Things to note: don't ever go for a CVT automatic gearbox, they won't stand up to towing and they're expensive to repair. It's a good idea to shop for a towing vehicle in-land if your coastal based, as cars that drive around coastal towns rot quicker, I would avoid Range Rovers, Land Rovers and Hyundai Santa Fe's. Always check the servicing paperwork, it should have a full service. If they have neglected the oil changes on a transfer box for example it's about a £3000 job to get another one. Try and get one with a tow bar already in situ as it's about £400 to get one put on!

That's about all I can think of. Good luck! :)
Interesting that you think you will only get 45mpg from the Micra. My old fiesta used to get close to 60mpg, the Passat Alltrack does about 55mpg average (same size engine and towing capacity as the Antara above) and tows at 31mpg with just shy of 2t behind while my GLC 4x4 does 44.5mpg split between town/country/motorway rides.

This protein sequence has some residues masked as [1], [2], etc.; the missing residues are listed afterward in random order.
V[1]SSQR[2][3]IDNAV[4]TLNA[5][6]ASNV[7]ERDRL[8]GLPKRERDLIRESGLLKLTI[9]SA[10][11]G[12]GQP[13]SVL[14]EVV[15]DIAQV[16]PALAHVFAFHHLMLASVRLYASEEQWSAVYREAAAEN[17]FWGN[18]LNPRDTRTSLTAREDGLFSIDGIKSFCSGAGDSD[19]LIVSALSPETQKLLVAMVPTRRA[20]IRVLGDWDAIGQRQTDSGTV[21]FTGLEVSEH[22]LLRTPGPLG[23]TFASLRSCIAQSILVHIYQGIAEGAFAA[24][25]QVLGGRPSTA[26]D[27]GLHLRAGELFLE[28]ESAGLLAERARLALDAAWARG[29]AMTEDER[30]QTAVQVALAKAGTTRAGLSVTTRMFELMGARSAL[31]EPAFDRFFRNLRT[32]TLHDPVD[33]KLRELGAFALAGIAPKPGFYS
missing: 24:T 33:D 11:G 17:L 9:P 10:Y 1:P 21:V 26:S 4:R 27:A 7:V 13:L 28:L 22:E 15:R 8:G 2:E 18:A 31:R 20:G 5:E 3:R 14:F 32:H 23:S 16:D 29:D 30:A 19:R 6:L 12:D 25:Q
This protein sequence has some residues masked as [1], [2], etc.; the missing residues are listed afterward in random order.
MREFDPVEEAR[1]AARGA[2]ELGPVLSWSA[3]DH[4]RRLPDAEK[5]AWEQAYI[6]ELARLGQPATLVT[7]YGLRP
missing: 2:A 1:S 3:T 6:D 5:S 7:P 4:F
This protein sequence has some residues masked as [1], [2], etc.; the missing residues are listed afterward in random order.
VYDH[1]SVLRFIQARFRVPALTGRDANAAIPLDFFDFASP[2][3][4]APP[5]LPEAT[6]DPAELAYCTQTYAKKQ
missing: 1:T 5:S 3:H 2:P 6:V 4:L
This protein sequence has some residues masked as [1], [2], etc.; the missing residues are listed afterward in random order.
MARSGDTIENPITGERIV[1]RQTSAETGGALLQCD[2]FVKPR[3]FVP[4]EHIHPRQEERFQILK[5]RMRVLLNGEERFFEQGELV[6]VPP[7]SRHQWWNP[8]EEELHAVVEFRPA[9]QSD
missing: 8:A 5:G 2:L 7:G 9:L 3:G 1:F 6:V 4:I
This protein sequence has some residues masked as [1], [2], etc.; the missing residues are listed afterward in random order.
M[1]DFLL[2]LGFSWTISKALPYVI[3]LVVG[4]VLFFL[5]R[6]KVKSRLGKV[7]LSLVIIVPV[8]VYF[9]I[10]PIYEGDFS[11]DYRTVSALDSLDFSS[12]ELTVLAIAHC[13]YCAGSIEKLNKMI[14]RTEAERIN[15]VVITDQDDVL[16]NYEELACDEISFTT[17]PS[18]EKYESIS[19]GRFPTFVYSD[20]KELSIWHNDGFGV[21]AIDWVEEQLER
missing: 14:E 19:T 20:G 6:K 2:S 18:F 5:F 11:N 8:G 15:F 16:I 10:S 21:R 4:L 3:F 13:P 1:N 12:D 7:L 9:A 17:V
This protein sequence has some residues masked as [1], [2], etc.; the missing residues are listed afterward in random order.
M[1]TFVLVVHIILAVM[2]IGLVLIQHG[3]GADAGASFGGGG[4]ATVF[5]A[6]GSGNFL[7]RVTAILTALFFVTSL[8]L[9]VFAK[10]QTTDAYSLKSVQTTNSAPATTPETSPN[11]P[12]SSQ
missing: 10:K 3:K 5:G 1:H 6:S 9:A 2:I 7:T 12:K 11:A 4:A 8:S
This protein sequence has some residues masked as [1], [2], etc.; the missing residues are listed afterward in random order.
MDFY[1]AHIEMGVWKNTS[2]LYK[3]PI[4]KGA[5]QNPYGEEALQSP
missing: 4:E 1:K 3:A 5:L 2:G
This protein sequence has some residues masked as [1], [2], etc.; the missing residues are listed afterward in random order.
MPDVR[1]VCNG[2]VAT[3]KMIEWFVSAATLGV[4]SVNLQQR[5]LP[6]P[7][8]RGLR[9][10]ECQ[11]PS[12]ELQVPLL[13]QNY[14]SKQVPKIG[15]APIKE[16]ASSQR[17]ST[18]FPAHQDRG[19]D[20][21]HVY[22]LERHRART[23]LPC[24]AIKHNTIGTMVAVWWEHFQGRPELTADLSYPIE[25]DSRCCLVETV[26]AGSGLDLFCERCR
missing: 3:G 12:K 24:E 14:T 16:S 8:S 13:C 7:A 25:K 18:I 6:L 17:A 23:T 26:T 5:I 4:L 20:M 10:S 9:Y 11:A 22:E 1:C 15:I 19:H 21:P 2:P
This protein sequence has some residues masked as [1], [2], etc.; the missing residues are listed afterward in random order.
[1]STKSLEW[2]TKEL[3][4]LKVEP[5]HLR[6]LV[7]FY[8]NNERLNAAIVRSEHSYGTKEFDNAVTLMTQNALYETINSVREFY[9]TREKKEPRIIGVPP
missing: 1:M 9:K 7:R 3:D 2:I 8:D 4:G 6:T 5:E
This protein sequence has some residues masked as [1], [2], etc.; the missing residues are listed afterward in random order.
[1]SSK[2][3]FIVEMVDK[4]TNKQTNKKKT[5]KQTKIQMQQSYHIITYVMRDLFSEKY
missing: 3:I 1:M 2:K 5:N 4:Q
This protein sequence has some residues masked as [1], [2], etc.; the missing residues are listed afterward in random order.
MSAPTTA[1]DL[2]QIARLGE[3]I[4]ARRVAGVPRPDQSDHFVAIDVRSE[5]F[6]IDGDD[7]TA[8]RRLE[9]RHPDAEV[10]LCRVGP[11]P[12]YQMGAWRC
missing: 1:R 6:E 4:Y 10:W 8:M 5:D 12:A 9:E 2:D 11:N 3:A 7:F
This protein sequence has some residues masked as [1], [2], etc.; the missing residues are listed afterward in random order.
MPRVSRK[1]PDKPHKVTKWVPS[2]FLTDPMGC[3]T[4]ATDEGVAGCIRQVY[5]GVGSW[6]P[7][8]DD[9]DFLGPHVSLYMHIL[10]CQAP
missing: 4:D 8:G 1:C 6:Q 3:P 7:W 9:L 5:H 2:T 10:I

Definitely worth considering the efficiency of the car you're looking at though when doing the costings.
 

Iznurgle

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23 November 2020
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92
Thank you so much for all the replies! Clearly this is more complicated (and expensive :eek:) than I thought! I might have to retreat from the idea for now, look at finances, and start a spreadsheet to put everything into perspective. Hopefully the Micra will hold on for a few more months.
 

AShetlandBitMeOnce